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Plan to set up hate speech courts offers new legal food for thought

By William Oketch | October 27th 2021
Supreme Court building [Collins Kweyu, Standard]

Recently, during a press briefing at the end of a multi-agency meeting on elections preparedness, Chief Justice Lady Justice Martha Koome was quoted by the media saying the Judiciary will set up specialised courts to deal with hate speech during this election period.

This has legal and policy implications. Hate speech is an offence defined under Section 13 of the National Cohesion and Integration Act No 12 of 2008 whose penalty is a maximum fine of Sh1 million or imprisonment of three years. Its elements include stirring up ethnic hatred by use of speech, conduct, publication, material distribution, drama, films and programmes that are threatening, abusive or insulting by a natural or corporate person.

There are collateral implications of this law to the media industry in that a journalist or media enterprise may fall foul of it by virtue of Section 62 of the NCIC Act, which provides that any newspaper, radio station or media enterprise that publishes third party utterances that were originally intended to incite feelings of contempt,  hatred, hostility, violence or discrimination against any person, group or community on the basis of ethnicity or race, commits an offence and shall be liable on conviction to a fine not exceeding Sh1 million, or to imprisonment for a term not exceeding five years, or both. There seems to be no defense to this offence of subsequent third party publication since it operates as self-censorship or free speech limitation on account of public interest.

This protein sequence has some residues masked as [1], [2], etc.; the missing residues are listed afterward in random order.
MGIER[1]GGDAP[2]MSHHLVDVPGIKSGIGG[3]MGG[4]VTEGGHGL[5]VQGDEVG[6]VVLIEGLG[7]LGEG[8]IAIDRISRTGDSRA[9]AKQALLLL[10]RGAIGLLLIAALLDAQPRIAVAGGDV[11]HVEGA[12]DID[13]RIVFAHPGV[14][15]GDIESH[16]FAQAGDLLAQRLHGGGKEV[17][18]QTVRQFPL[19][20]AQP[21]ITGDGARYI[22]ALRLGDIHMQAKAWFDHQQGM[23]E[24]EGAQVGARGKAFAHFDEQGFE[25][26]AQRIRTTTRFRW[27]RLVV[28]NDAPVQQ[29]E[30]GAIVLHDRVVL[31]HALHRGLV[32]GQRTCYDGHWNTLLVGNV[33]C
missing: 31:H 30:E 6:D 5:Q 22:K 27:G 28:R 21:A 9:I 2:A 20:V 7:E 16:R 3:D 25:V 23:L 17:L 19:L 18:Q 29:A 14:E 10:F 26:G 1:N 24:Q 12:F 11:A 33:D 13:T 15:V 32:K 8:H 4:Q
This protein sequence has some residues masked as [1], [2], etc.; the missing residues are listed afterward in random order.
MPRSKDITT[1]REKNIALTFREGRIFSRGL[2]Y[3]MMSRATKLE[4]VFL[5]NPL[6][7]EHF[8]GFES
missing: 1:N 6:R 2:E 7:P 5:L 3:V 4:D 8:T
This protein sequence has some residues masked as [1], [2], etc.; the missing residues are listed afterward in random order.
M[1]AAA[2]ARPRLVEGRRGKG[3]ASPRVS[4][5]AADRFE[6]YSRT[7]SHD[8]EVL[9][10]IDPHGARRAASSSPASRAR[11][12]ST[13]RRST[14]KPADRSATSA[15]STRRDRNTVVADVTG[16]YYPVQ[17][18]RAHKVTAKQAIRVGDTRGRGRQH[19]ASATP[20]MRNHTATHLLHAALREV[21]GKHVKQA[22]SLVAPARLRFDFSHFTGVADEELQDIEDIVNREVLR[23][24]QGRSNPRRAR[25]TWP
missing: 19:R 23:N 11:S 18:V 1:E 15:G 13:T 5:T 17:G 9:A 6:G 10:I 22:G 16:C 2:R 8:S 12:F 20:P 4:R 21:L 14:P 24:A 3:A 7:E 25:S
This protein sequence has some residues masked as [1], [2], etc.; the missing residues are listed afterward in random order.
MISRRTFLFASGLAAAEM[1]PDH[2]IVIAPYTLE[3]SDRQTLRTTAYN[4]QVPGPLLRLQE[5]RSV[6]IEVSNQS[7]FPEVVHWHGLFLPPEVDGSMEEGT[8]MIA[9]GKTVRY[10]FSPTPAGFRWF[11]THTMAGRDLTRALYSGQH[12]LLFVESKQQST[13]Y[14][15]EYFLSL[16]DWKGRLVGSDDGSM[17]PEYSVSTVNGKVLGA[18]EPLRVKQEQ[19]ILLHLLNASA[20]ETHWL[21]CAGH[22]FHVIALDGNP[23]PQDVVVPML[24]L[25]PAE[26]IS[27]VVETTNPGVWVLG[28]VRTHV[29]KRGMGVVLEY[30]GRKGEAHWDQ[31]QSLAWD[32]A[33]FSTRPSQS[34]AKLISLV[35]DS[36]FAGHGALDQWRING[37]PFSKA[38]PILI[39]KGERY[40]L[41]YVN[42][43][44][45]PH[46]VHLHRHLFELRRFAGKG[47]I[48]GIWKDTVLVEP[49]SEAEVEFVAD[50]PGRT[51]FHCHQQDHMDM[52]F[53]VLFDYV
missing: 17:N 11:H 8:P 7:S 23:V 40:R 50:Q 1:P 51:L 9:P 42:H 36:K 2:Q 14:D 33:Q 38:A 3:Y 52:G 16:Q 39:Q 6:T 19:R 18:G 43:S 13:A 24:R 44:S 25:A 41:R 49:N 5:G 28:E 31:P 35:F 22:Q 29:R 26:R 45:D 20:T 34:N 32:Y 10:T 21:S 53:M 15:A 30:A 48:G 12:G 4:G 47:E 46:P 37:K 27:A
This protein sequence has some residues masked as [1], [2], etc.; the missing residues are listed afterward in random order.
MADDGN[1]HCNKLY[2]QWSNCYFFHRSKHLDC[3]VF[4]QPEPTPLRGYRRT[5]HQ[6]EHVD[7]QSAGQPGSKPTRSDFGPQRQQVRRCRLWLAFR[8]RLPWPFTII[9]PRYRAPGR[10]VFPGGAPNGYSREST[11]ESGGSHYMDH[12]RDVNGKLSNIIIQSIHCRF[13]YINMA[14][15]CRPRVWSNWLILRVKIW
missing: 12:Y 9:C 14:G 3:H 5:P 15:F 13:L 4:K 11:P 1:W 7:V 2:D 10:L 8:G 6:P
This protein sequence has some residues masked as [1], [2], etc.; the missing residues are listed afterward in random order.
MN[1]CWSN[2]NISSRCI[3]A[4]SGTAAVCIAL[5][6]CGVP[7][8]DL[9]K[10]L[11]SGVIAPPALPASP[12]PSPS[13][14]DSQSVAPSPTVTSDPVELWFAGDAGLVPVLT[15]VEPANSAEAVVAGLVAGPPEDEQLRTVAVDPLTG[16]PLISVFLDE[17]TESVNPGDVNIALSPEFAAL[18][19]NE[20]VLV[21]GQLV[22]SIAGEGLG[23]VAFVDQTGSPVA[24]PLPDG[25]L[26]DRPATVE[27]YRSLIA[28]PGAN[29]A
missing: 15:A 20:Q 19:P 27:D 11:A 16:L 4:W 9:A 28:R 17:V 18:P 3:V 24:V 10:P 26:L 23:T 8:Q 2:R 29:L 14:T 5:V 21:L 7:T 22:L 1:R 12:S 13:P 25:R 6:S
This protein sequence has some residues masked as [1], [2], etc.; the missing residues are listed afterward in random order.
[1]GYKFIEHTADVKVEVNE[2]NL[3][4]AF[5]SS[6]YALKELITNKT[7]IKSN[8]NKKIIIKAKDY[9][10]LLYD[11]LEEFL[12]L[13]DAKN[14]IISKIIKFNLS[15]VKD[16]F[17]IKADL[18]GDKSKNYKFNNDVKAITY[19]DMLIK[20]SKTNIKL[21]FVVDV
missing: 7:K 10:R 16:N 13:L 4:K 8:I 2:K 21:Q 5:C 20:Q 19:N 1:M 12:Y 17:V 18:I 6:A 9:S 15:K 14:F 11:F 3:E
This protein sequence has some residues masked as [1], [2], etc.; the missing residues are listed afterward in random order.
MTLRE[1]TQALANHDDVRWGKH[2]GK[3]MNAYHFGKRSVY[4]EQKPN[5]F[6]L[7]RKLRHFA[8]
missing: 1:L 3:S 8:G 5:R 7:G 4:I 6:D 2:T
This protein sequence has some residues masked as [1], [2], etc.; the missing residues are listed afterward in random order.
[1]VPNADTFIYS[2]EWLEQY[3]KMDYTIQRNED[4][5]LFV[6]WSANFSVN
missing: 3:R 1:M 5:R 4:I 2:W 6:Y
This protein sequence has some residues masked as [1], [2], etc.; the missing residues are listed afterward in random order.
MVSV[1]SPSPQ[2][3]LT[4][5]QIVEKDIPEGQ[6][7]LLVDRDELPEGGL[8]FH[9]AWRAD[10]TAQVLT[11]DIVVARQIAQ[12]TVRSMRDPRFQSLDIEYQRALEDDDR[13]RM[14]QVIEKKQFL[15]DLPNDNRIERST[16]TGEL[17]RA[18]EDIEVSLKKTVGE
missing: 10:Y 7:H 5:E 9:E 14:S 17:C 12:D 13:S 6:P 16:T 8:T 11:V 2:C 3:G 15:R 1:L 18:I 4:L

It seems that the mandate of setting up specialised courts is strictly a function of the legislature. Besides, the offence of hate-speech can still be effectively dealt with by the currently existing Magistrates Courts save for adequate funding in terms of resources, capacity building and personnel.

Article 162 (4) of the Constitution defines the system of courts in Kenya as comprising the subordinate courts, that’s the magistracy, tribunals, kadhis and court martial, which are established under Article 169, or any other specialised courts established by Parliament in accordance with that Article.

Further, Article 169 (1)d clarifies that subordinate courts may include any other court or local tribunal as may be established by an Act of Parliament, other than the courts of equal status to the High Court established as required by Article 162 (2).

Article 169 (2) further directs that Parliament shall enact legislation conferring jurisdiction, functions and powers on the courts established under clause (1). With elections a mere nine months away, these specialised courts may not be set up in time to serve their intended purpose.

This is because the process of law making can be protracted, long-winded and divisive due to the provisions of Article 10(1) on national values and principles of governance that obligates Parliament to conduct public participation before legislating. This was the procedure and reasoning behind the enactment of the Small Claims Court Act 2016, which is established the Small Claims Courts to handle civil claims of below Sh1 million in a fast-track and simple procedure.